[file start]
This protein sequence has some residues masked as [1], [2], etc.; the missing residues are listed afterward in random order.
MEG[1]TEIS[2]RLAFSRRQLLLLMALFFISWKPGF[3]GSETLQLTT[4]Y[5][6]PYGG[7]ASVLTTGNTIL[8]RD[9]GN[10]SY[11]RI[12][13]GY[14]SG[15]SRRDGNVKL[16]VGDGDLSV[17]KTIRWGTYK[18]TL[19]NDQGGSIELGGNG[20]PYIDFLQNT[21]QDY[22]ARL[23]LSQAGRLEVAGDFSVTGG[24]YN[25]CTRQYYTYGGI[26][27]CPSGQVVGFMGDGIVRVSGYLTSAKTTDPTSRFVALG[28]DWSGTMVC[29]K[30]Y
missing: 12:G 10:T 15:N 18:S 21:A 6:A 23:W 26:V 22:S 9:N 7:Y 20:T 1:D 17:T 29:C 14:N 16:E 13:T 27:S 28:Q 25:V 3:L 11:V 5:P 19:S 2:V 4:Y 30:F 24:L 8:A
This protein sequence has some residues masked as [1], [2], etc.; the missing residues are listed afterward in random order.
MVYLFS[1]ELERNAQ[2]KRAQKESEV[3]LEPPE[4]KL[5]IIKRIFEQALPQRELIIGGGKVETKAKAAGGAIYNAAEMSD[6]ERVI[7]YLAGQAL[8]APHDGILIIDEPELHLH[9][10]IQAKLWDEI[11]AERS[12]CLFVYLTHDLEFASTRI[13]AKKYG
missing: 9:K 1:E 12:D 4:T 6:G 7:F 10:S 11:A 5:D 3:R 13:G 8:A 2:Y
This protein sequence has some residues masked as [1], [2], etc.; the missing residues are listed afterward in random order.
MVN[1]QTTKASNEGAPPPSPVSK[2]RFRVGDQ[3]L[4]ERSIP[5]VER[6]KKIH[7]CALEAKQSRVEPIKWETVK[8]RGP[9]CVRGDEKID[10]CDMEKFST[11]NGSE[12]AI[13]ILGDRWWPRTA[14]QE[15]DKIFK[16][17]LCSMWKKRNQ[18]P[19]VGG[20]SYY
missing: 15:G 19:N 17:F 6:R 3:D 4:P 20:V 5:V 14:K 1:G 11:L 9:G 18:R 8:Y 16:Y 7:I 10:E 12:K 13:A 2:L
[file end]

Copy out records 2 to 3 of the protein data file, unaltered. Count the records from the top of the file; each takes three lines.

This protein sequence has some residues masked as [1], [2], etc.; the missing residues are listed afterward in random order.
MVYLFS[1]ELERNAQ[2]KRAQKESEV[3]LEPPE[4]KL[5]IIKRIFEQALPQRELIIGGGKVETKAKAAGGAIYNAAEMSD[6]ERVI[7]YLAGQAL[8]APHDGILIIDEPELHLH[9][10]IQAKLWDEI[11]AERS[12]CLFVYLTHDLEFASTRI[13]AKKYG
missing: 9:K 1:E 12:D 4:T 6:G 7:F 10:S 11:A 5:D 3:R 13:G 8:A 2:Y
This protein sequence has some residues masked as [1], [2], etc.; the missing residues are listed afterward in random order.
MVN[1]QTTKASNEGAPPPSPVSK[2]RFRVGDQ[3]L[4]ERSIP[5]VER[6]KKIH[7]CALEAKQSRVEPIKWETVK[8]RGP[9]CVRGDEKID[10]CDMEKFST[11]NGSE[12]AI[13]ILGDRWWPRTA[14]QE[15]DKIFK[16][17]LCSMWKKRNQ[18]P[19]VGG[20]SYY
missing: 15:G 19:N 17:F 6:R 3:D 4:P 20:V 5:V 14:K 1:G 11:L 9:G 18:R 8:Y 16:Y 7:I 10:E 12:K 13:A 2:L